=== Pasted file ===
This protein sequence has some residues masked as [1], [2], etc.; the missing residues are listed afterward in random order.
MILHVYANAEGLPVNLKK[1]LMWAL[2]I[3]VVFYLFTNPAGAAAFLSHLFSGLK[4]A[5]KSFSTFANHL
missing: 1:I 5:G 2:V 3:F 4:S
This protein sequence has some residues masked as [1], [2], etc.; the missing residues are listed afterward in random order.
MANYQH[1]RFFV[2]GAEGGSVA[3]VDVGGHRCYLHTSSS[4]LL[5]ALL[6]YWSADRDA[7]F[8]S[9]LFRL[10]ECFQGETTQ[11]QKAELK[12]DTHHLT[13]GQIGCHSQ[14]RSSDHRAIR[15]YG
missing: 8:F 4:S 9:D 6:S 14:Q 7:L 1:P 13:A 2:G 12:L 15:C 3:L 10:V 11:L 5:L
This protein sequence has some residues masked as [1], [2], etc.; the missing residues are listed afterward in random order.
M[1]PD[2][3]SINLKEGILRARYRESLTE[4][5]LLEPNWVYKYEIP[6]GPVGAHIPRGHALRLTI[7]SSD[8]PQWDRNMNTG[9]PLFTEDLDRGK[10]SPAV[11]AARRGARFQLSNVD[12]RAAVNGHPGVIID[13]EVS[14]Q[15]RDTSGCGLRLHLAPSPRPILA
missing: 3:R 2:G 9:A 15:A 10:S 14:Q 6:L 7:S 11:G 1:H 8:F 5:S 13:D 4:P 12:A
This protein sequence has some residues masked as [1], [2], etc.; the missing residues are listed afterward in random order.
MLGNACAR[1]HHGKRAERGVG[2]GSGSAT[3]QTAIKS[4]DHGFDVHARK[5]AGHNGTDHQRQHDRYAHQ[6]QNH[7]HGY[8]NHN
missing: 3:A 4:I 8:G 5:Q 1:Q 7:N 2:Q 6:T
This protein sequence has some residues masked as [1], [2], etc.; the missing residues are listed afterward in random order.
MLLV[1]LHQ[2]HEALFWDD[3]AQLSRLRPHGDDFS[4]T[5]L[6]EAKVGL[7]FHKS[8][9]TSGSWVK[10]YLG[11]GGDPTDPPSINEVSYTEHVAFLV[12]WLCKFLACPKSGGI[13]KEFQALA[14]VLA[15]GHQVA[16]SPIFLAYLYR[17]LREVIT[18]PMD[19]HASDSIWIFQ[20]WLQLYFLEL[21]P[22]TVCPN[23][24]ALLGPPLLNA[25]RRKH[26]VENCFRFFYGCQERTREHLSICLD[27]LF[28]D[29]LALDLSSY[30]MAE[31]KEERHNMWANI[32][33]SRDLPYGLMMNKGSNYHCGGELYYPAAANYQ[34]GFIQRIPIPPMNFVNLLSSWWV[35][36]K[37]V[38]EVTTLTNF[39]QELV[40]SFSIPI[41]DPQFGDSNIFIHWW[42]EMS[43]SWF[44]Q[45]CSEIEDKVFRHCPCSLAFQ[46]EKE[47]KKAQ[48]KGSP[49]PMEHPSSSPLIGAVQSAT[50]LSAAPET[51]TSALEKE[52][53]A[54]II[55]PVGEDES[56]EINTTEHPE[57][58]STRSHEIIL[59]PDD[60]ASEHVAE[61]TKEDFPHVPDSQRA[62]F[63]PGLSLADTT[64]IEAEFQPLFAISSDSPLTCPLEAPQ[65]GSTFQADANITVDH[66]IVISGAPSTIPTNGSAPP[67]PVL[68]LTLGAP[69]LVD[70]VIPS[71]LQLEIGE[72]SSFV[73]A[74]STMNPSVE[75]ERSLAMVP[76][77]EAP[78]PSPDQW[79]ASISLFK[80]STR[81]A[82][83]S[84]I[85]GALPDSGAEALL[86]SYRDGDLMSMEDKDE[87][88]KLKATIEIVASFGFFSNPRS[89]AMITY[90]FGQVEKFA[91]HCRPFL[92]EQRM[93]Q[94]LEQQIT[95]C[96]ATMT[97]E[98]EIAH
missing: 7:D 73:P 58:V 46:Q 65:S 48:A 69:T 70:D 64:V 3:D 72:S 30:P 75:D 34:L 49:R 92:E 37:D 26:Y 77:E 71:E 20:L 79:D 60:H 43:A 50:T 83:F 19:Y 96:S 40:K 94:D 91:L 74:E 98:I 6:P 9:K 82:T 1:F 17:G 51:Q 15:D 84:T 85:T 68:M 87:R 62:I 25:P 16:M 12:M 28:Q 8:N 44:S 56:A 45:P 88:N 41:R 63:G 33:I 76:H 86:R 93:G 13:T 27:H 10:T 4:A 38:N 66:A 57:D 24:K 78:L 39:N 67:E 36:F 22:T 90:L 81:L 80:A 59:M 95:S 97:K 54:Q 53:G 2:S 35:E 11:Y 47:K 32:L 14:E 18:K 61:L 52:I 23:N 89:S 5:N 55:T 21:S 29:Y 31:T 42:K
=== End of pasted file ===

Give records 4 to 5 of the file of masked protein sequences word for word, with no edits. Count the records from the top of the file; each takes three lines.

This protein sequence has some residues masked as [1], [2], etc.; the missing residues are listed afterward in random order.
MLGNACAR[1]HHGKRAERGVG[2]GSGSAT[3]QTAIKS[4]DHGFDVHARK[5]AGHNGTDHQRQHDRYAHQ[6]QNH[7]HGY[8]NHN
missing: 3:A 4:I 8:G 5:Q 1:Q 7:N 2:Q 6:T
This protein sequence has some residues masked as [1], [2], etc.; the missing residues are listed afterward in random order.
MLLV[1]LHQ[2]HEALFWDD[3]AQLSRLRPHGDDFS[4]T[5]L[6]EAKVGL[7]FHKS[8][9]TSGSWVK[10]YLG[11]GGDPTDPPSINEVSYTEHVAFLV[12]WLCKFLACPKSGGI[13]KEFQALA[14]VLA[15]GHQVA[16]SPIFLAYLYR[17]LREVIT[18]PMD[19]HASDSIWIFQ[20]WLQLYFLEL[21]P[22]TVCPN[23][24]ALLGPPLLNA[25]RRKH[26]VENCFRFFYGCQERTREHLSICLD[27]LF[28]D[29]LALDLSSY[30]MAE[31]KEERHNMWANI[32][33]SRDLPYGLMMNKGSNYHCGGELYYPAAANYQ[34]GFIQRIPIPPMNFVNLLSSWWV[35][36]K[37]V[38]EVTTLTNF[39]QELV[40]SFSIPI[41]DPQFGDSNIFIHWW[42]EMS[43]SWF[44]Q[45]CSEIEDKVFRHCPCSLAFQ[46]EKE[47]KKAQ[48]KGSP[49]PMEHPSSSPLIGAVQSAT[50]LSAAPET[51]TSALEKE[52][53]A[54]II[55]PVGEDES[56]EINTTEHPE[57][58]STRSHEIIL[59]PDD[60]ASEHVAE[61]TKEDFPHVPDSQRA[62]F[63]PGLSLADTT[64]IEAEFQPLFAISSDSPLTCPLEAPQ[65]GSTFQADANITVDH[66]IVISGAPSTIPTNGSAPP[67]PVL[68]LTLGAP[69]LVD[70]VIPS[71]LQLEIGE[72]SSFV[73]A[74]STMNPSVE[75]ERSLAMVP[76][77]EAP[78]PSPDQW[79]ASISLFK[80]STR[81]A[82][83]S[84]I[85]GALPDSGAEALL[86]SYRDGDLMSMEDKDE[87][88]KLKATIEIVASFGFFSNPRS[89]AMITY[90]FGQVEKFA[91]HCRPFL[92]EQRM[93]Q[94]LEQQIT[95]C[96]ATMT[97]E[98]EIAH
missing: 7:D 73:P 58:V 46:Q 65:S 48:A 69:T 70:D 64:V 3:D 72:S 30:P 75:D 34:L 49:R 92:E 37:D 26:Y 77:E 71:E 20:L 79:D 60:H 43:A 50:T 83:F 19:Y 96:S 40:K 94:D 91:L 74:E 98:I 6:P 9:K 82:T 1:F 17:G 51:Q 15:D 84:T 85:T 68:M 87:R 62:I 25:P 16:M 12:M 28:Q 8:N 44:S 56:A 45:P 88:N 41:R 63:G 33:I 76:H 86:R 93:G 13:T 27:H 10:T 4:A 38:N 66:A 57:D 24:K 78:L 39:N 67:E 36:F 22:T 90:L 81:L 80:A 59:M 95:S 97:K 54:Q 53:G 2:S 35:E 11:Y 47:K 32:L 14:E 18:K 61:L 52:I 23:N 89:S 5:N 55:T 21:S 29:Y 31:T 42:K